popular air they liked from 'Little Jack Shepherd.' From the moment Tom Piper struck up the opening bars the audience was in good humour. They sang the chorus with Ruth., and when the song ended began again to demand some favourite air they liked. With her hands behind her back, upon her sweet face a childlike simplicity, she wrung their hearts with — '/ canna sing the auld songs now.' 'Ruth! Ruth!' Sandy McPhie called out emotionally in the midst of it. 'Shut up! Put him out!' voices said. Dave knew that she would not leave the stage to change her dress now for at least half an hour. As he watched her he saw that Red Morgan and 'Flash Harry' were in earnest conversation together. Dave was uneasy. Ruth looked so happy singing and amusing the men that she did not seem to be the same girl who had defied 'him and half scorned him in the dressing-room a little while ago. But she was the fragrance of flowers to Dave, romance and beauty and dreams, too. 'She's mine,' he said to himself, 'all mine. No one else must have her.' Casey, one of the troopers who had been looking for Palmerly., lapped Dave lightly on the shoulder as Ruth was beginning to sing a gay air from 'The Pirates of Pen zance' for them. 'Come outside, nave, will you?' .Casey said. Dave gave his shoulders an irritable little sli rug. 'Casey, if it's my sister Jeanie.' he re plied quickly, 'tell her from me I'm never coming home to our house again without Ruth Duggan.' Casey's eyes were roving about the saloon. 'Don't, be a young fool,' he said. 'Pal- merly's in the saloon.' : 'In the saloon? In here?' 'Yes. I want you to get your father to identify a man lie met some years ago on the Goldville road.' 'My. fathers out' home,' Dave replied. 'I tell you I can't get him to-night.' Dave went out with Casey, however, and they stood yarning at the door. 'Palmerly's black, isn't he?' Dave said 'There's nothing black here.' 'Palmerly's riot black,' Casey replied slowly. 'Where's your sister? Would she bring your father?' 'She was with him when he brought, in the man he said was Palmerly.' ''Would she remember?' 'She might. She was about ten at the time.' As ? they, were speaking Dave's black-boy pulled at his arm. and Dave made his escape from Casey. 'I bin listen,' Johnny Crow said. 'I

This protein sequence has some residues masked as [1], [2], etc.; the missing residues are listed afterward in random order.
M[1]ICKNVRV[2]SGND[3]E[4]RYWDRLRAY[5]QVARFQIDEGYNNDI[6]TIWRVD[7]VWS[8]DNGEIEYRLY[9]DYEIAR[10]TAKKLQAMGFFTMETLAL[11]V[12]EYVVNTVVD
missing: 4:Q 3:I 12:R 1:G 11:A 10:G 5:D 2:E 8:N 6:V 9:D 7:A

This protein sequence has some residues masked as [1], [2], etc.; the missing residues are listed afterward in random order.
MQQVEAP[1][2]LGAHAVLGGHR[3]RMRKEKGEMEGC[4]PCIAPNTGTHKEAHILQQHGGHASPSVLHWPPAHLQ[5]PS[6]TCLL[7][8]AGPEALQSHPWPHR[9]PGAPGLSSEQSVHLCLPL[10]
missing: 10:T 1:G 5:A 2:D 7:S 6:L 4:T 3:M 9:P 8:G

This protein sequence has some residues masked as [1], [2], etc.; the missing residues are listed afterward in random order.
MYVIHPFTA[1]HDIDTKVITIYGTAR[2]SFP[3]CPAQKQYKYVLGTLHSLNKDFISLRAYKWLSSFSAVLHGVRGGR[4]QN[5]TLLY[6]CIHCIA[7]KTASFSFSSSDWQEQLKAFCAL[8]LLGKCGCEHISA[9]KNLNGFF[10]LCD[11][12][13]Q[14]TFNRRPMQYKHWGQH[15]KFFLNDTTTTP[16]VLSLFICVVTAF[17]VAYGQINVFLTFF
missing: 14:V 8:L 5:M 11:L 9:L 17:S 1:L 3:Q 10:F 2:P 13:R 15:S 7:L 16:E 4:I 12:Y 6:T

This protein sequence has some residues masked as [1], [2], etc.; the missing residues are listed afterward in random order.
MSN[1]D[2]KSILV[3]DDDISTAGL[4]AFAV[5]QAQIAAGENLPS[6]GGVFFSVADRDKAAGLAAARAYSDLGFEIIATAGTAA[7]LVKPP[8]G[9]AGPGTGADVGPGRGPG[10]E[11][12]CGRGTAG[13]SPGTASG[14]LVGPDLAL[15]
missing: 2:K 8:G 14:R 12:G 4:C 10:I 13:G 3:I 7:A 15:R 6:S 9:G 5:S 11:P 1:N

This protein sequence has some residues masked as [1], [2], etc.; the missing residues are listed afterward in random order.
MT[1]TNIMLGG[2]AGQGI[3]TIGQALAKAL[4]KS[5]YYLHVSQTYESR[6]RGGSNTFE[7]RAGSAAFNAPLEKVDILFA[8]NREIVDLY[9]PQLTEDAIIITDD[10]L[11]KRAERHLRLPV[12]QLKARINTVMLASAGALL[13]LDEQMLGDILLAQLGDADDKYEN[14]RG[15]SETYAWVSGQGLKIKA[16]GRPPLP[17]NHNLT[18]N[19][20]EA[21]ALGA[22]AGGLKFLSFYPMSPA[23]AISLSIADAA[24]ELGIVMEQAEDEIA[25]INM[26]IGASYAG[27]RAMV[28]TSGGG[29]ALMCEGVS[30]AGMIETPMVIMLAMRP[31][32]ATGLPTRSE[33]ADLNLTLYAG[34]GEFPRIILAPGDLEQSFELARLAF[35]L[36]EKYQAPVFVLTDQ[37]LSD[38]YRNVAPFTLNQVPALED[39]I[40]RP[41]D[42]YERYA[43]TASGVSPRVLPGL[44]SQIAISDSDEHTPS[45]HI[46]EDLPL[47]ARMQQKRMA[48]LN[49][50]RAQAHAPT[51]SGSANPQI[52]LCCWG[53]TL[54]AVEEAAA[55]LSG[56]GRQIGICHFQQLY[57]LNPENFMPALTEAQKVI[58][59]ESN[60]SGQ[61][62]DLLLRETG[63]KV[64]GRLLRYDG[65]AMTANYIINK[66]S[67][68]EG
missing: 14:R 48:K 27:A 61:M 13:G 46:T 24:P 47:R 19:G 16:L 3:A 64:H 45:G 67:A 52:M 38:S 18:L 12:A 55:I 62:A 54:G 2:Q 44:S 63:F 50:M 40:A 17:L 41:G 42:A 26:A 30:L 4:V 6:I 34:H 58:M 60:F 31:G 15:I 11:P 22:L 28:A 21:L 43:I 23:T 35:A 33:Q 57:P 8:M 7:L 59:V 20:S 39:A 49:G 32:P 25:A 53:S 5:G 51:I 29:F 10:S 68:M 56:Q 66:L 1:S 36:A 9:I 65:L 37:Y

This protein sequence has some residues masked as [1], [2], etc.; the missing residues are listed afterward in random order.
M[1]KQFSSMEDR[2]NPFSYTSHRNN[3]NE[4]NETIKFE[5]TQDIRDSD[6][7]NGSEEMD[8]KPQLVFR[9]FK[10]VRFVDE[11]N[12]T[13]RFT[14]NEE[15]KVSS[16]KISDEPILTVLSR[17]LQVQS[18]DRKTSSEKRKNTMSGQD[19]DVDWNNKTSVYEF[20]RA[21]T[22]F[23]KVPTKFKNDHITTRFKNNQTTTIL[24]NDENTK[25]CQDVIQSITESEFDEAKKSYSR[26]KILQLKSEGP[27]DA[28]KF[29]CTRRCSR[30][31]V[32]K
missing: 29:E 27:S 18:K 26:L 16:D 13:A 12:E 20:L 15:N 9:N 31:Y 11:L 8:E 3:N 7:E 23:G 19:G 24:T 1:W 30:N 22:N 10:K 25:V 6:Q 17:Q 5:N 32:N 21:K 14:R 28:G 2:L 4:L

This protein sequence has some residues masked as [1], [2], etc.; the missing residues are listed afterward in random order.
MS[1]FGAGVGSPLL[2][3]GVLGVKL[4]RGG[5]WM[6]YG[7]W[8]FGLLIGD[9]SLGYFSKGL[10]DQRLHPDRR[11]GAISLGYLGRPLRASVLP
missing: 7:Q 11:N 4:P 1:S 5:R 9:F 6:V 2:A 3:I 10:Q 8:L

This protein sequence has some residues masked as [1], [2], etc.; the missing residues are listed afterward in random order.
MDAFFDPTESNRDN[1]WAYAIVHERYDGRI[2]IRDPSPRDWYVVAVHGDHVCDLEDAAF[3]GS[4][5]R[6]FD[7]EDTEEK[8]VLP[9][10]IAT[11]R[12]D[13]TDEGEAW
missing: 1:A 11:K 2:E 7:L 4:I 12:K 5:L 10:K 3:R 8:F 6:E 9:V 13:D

{Continued from Page 23.) bin crawl under house hear 'Flash Harry' and Morgan talk.' 'What about?' 'Bin; talk: about Miss Duggan.' 'Wliere^ are ; they?'. ..Dave said. , . 'O.yer ? by the- vvjndow playing cards.' Johnny; Crow -was 'a 'good spy, and Dave readily, believed', that 'the' pair were plot ting against Ruth, and perhaps himself. IF the bushranger were in the saloon in masquerade there would be a raid sooner or later, and Dave's whole desire was to make Ruth consent, to marry him, for he felt sure she loved him. Besides, she needed protection. Dave's intention wr.s to take her to her mother and step-father, whom he knew, and persuade. Ihem. if they could, to make Ruth marry him and give up her singing and stage work, Ruth lived in Brisbane, and was one of a larpe family. Her mother bad married a second time. She was the onjy child, of the first marriage, and it, was because Ruth disliked her step-father that she had gone on the stage. She was not yet twenty-one, and as both her step-father and her mother liked Dave he felt, sure that his quickest, way of making her his wife and so de feating all his rivals was to ~«t her hack to them. Reconciliation with his own family would follow. He stole round to the window that Johnny Crow indicated, hut he could hear nothing of the conversation of the men. 'You listen. Johnny,' he said, 'and bring me word.' 'Do we go lona-a Brisbane?' Johnny asked. 'Yes; we'll he in Brisbane in a few days. You go back to Little Eye when I tell you and bring the horses to the river.' Little Eye wras the name of the second blacfcfellow who was making the iourney with Dave. Ruth was stepdancing when Dave reen tered the saloon, and lie wondered what had become of Jeanie. whether she had gone home or whether Casey had found i:.er. No, Casey was standing at the door, watching 'Flash Harry' as if lie never meant to let him out of his sight again. Dave started. Could 'Flash Harry' and Palmerly be one and the same person ? Jf they were, and a man like that was plot ling against him and Ruth, 'what, chance had they? Dave thrust his hands into his pockets. He realised that Regan, McPhie, and Blake had never been his rivals in as serious a way as '.'Flash Harry.' Dave fidgeted to know their plot. (To be Continued.)

THE 'COCKLE SHELL' HAIR-DRESSING. This is the very latest style of hair-dressing. It seems to he most becoming. — (Topical Press.)